LAG3 is not expressed in human and murine neurons and does not modulate α-synucleinopathies (α-synuclein)

Published on May 7th, 2021

Authors: Marc Emmenegger, Elena De Cecco, Marian Hruska-Plochan, Timo Eninger, Matthias M. Schneider, Melanie Barth, Elena Tantardini, Pierre de Rossi, Mehtap Bacioglu, Rebekah G. Langston, Alice Kaganovich, Nora Bengoa-Vergniory, Andrès Gonzalez-Guerra, Merve Avar, Daniel Heinzer, Regina Reimann, Lisa M. Häsler, Therese W. Herling, Naunehal S. Matharu, Natalie Landeck, Kelvin Luk, Ronald Melki, Philipp J. Kahle, Simone Hornemann, Tuomas P. J. Knowles, Mark R. Cookson, Magdalini Polymenidou, Mathias Jucker, and Adriano Aguzzi

DOI: 10.1101/2021.04.25.441302


While the initial pathology of Parkinson’s disease and other α-synucleinopathies is often confined to circumscribed brain regions, it can spread and progressively affect adjacent and distant brain locales. This process may be controlled by cellular receptors of α-synuclein fibrils, one of which was proposed to be the LAG3 immune checkpoint molecule.

Here, Emmenegger et al., analyzed the expression pattern of LAG3 in human and mouse brains. Using a variety of methods and model systems, they found no evidence for LAG3 expression by neurons. While they confirmed that LAG3 interacts with α-synuclein fibrils, the specificity of this interaction appears limited.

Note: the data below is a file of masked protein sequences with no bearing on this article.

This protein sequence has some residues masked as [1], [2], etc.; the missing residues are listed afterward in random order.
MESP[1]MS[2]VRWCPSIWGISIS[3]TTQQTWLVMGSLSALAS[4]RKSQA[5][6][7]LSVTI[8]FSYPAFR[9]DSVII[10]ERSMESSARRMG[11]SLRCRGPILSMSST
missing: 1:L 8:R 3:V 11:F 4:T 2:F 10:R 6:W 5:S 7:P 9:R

Moreover, overexpression of LAG3 in cultured human neural cells did not cause any worsening of α-synuclein pathology ex vivo. The overall survival of A53T α-synuclein transgenic mice was unaffected by LAG3 depletion and the seeded induction of α-synuclein lesions in hippocampal slice cultures was unaffected by LAG3 knockout. These data suggest that the proposed role of LAG3 in the spreading of α-synucleinopathies is not universally valid.

InstrumentFluidity One-W Serum
Therapeutic area: Amyloid, neurodegeneration

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